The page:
*As in being in love with someone who doesn't want you, having an affair with someone who also then doesn't want you and really just wanting to be back with someone who definitely doesn't want you. 

Tuesday, May 20, 2014

Happy birthday Zoe!

I wrote letters, Zoe did the edge...
Zoe turned 4 a couple of weeks ago and as flybabies do, she had parties in several countries. We started in Denmark where I returned to from a conference, finding her telling everyone she encountered that "it's my birthday today". It was wonderful to see her excitement when everyone from the hairdresser to the shop assistant gave her chocolate and three hairbands; I didn't have the heart to tell her that it was not until the day after, but I did have a thing or two to explain my mom who had convinced Zoe that the day of the Danish party was her actual birthday. In the evening I told Zoe the truth and she was mainly happy: "I get many happy birthdays!".

And so she did. Another one on her real birthday where two of my friends came over (her dad was still traveling) for sushi and another large party at her dad's place where she got the big present she had wished for the whole year: A real bike with pedals and a seat on the back for her doll. And finally she had a party for all her friends at daycare which I had planned with another little girl's mom to save a bit of the hassle. Zoe was more than happy to share her birthday party with Alice as long as there was a Hello Kitty cake and balloons. We had reserved the play room at the Nordic Museum, a hidden gem in Stockholm.
Waiting for the birthday party at the Nordic Museum
It was her babysitter who pointed out the obvious: Although we, Zoe's parents, have split up, we held the parties together. We were both there for the adult party and we were both there for the kids party. We have many mutual friends and apart from the nostalgic pain I always get from being at my old apartment (the apartment we bought together as a family where Zoe's dad still lives with all the furniture that we acquired together through the years), we were perfectly fine, chatting to our mutual friend and playing with the kids. I guess that's an important thing to give to Zoe. And I hope we can continue that for many years forward. I guess that's the best birthday present we can give her.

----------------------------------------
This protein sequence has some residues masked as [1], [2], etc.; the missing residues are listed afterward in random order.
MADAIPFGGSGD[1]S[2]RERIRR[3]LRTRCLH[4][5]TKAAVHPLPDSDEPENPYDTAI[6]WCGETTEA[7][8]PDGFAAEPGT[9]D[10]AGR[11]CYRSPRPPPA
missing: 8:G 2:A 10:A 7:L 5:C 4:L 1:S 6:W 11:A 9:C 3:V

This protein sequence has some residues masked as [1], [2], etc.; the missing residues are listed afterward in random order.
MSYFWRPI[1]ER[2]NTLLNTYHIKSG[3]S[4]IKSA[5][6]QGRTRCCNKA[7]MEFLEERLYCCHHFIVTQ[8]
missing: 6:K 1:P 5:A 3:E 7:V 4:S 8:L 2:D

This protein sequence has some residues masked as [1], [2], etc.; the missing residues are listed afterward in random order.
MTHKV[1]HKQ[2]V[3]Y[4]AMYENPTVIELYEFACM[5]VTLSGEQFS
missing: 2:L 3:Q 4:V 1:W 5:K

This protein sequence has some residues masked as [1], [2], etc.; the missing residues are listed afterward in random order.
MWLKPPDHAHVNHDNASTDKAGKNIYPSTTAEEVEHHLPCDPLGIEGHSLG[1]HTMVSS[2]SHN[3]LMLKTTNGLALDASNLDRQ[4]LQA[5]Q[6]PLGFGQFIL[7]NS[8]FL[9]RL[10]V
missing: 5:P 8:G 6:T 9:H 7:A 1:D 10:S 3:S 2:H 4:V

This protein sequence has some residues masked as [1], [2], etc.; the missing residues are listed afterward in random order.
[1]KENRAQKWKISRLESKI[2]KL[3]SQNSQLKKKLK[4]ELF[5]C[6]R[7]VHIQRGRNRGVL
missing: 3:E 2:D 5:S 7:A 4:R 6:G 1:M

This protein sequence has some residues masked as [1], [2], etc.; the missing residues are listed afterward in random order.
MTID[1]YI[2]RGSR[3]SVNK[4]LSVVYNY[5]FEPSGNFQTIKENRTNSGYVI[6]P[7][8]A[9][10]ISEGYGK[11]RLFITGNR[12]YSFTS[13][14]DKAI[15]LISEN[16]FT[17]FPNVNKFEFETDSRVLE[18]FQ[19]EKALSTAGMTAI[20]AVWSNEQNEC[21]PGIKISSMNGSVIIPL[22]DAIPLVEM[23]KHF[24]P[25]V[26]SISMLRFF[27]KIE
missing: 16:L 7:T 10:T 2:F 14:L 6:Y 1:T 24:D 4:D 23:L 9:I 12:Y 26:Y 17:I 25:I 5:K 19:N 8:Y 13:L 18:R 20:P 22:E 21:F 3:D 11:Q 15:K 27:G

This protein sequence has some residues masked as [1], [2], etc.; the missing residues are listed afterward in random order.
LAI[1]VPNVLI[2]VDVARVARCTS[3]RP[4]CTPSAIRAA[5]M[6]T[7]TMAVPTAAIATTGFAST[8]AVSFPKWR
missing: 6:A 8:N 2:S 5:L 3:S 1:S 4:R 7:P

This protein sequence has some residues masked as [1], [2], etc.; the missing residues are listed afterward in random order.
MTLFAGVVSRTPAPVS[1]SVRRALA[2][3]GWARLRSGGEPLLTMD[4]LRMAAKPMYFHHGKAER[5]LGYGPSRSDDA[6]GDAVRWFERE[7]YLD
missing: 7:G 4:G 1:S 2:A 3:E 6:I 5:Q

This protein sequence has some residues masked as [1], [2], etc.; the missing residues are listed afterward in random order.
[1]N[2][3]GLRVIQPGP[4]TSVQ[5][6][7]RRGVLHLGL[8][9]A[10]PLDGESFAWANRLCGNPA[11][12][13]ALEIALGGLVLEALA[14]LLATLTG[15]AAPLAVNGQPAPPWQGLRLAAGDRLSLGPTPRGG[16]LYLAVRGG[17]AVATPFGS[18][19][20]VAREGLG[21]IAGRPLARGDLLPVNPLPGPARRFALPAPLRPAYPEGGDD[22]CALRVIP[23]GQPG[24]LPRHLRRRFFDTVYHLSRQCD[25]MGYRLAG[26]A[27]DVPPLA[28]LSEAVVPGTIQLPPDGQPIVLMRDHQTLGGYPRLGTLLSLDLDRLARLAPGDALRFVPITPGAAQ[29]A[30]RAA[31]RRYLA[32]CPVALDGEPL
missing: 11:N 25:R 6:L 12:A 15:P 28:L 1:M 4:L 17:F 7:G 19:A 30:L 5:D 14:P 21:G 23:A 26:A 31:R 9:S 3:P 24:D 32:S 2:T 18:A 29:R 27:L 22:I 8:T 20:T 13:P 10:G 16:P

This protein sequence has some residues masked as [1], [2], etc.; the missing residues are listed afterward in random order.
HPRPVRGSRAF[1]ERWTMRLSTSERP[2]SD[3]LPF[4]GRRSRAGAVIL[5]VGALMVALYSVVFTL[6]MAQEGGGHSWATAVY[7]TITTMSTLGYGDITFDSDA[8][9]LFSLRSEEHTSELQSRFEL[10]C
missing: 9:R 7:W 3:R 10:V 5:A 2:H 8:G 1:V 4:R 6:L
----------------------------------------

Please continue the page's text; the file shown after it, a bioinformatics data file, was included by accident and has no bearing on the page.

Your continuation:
Sunday, May 4, 2014

Flybaby's aversion of planes

"I don't want to take the plan, I want to take the train", Zoe yelled and started crying. "Planes go 'booooom' and on the train you can watch television* all the way". Trying to hide my annoyance, I told her that the plane was much faster and that it was not going to go boom, and that she could watch television as soon as we had taken off. Fact was that I have paid 1300 kr (200$) for her ticket because I was coming back from Toronto via Copenhagen to pick her up and my own plane ticket was paid for. And I really just wanted to be home, after a crazy week of travel and conferencing, seeing people I hadn't seen for a year, drinking too much for my own good most nights and ignoring my emails for a week and a half. Flying it was and finally Zoe calmed down. In the taxi to the airport, she even cheered herself up: "Mommy, I remember one time we took the plane and I lay down and slept and I didn't even feel that it went boom". Yes, Zoe, you fall asleep immediately whenever we board a plane and sleep all the way through.

She was a darling for the rest of the trip and even got the security guy to pat her down by asking nicely since the priority section was virtually empty. When we got on the plane and sat down she said something funny. "Mom, we have never been on this plane before". I told her that we probably had, it was the usual Airbus 320 that always shuttled between Copenhagen and Stockholm and there was a big chance that we had been on this before. "No, Mom, we have not been on this one", she insisted. We took off and after she lay down on my lap and fell asleep I looked up and indeed saw something new: Instead of the no smoking sign next to the seatbelt sign there was a 'no electronic devices' sign. This was indeed one of SAS's new planes that I had heard they had acquired but not flown on before. Looking around, everything was new and shiny and I had to admit that Zoe's observation was entirely accurate. Once a flybaby, always a flybaby, no matter how much it says boom when we land.

*Zoe uses the danish word "fjernsyn", which is roughly television, about anything she can watch on her iPad, the only means of watching any video type things we have.